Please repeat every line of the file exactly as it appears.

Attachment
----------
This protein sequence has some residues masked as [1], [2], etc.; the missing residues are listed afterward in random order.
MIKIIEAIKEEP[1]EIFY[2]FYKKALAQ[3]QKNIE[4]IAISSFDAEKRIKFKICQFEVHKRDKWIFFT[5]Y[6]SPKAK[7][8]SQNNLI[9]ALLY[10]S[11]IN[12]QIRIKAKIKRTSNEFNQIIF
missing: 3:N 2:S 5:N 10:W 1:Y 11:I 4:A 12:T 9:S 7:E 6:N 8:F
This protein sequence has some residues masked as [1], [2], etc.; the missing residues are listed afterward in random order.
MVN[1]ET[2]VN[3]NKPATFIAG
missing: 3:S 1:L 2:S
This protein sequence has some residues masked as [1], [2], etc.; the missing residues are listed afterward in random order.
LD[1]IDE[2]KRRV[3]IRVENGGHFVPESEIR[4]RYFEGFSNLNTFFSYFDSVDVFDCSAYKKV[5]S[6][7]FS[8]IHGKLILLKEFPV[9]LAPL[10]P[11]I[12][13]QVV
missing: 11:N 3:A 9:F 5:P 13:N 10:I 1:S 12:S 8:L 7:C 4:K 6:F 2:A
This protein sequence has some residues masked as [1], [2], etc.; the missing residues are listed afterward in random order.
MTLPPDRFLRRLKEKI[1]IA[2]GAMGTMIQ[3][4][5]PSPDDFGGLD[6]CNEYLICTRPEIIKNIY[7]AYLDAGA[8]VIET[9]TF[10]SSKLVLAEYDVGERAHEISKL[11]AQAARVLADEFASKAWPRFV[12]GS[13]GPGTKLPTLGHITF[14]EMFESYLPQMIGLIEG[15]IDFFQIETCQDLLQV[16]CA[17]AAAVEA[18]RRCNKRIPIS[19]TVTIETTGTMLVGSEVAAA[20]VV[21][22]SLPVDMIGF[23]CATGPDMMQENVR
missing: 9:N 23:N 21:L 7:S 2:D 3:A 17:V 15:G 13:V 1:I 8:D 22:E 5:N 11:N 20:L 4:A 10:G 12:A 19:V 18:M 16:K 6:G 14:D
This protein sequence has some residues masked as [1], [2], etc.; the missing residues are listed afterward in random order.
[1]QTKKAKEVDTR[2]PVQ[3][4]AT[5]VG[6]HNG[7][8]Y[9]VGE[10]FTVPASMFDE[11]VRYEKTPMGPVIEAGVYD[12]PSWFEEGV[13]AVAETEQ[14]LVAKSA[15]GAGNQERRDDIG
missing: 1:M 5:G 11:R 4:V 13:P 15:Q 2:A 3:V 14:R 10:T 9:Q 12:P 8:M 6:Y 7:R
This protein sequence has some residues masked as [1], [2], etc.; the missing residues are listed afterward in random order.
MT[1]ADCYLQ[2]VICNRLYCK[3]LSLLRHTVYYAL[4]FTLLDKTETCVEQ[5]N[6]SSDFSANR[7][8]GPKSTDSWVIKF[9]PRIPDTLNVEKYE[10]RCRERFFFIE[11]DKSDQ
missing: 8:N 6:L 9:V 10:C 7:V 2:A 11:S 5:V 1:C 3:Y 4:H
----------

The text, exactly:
This protein sequence has some residues masked as [1], [2], etc.; the missing residues are listed afterward in random order.
MIKIIEAIKEEP[1]EIFY[2]FYKKALAQ[3]QKNIE[4]IAISSFDAEKRIKFKICQFEVHKRDKWIFFT[5]Y[6]SPKAK[7][8]SQNNLI[9]ALLY[10]S[11]IN[12]QIRIKAKIKRTSNEFNQIIF
missing: 3:N 2:S 5:N 10:W 1:Y 11:I 4:A 12:T 9:S 7:E 6:N 8:F
This protein sequence has some residues masked as [1], [2], etc.; the missing residues are listed afterward in random order.
MVN[1]ET[2]VN[3]NKPATFIAG
missing: 3:S 1:L 2:S
This protein sequence has some residues masked as [1], [2], etc.; the missing residues are listed afterward in random order.
LD[1]IDE[2]KRRV[3]IRVENGGHFVPESEIR[4]RYFEGFSNLNTFFSYFDSVDVFDCSAYKKV[5]S[6][7]FS[8]IHGKLILLKEFPV[9]LAPL[10]P[11]I[12][13]QVV
missing: 11:N 3:A 9:F 5:P 13:N 10:I 1:S 12:S 8:L 7:C 4:K 6:F 2:A
This protein sequence has some residues masked as [1], [2], etc.; the missing residues are listed afterward in random order.
MTLPPDRFLRRLKEKI[1]IA[2]GAMGTMIQ[3][4][5]PSPDDFGGLD[6]CNEYLICTRPEIIKNIY[7]AYLDAGA[8]VIET[9]TF[10]SSKLVLAEYDVGERAHEISKL[11]AQAARVLADEFASKAWPRFV[12]GS[13]GPGTKLPTLGHITF[14]EMFESYLPQMIGLIEG[15]IDFFQIETCQDLLQV[16]CA[17]AAAVEA[18]RRCNKRIPIS[19]TVTIETTGTMLVGSEVAAA[20]VV[21][22]SLPVDMIGF[23]CATGPDMMQENVR
missing: 9:N 23:N 21:L 7:S 2:D 3:A 17:V 15:G 13:V 1:I 8:D 22:E 5:N 11:N 20:L 4:A 10:G 12:A 19:V 18:M 16:K 6:G 14:D
This protein sequence has some residues masked as [1], [2], etc.; the missing residues are listed afterward in random order.
[1]QTKKAKEVDTR[2]PVQ[3][4]AT[5]VG[6]HNG[7][8]Y[9]VGE[10]FTVPASMFDE[11]VRYEKTPMGPVIEAGVYD[12]PSWFEEGV[13]AVAETEQ[14]LVAKSA[15]GAGNQERRDDIG
missing: 1:M 5:G 11:R 4:V 13:P 15:Q 2:A 3:V 14:R 10:T 9:Q 12:P 8:M 6:Y 7:R
This protein sequence has some residues masked as [1], [2], etc.; the missing residues are listed afterward in random order.
MT[1]ADCYLQ[2]VICNRLYCK[3]LSLLRHTVYYAL[4]FTLLDKTETCVEQ[5]N[6]SSDFSANR[7][8]GPKSTDSWVIKF[9]PRIPDTLNVEKYE[10]RCRERFFFIE[11]DKSDQ
missing: 8:N 6:L 9:V 10:C 7:V 2:A 11:S 5:V 1:C 3:Y 4:H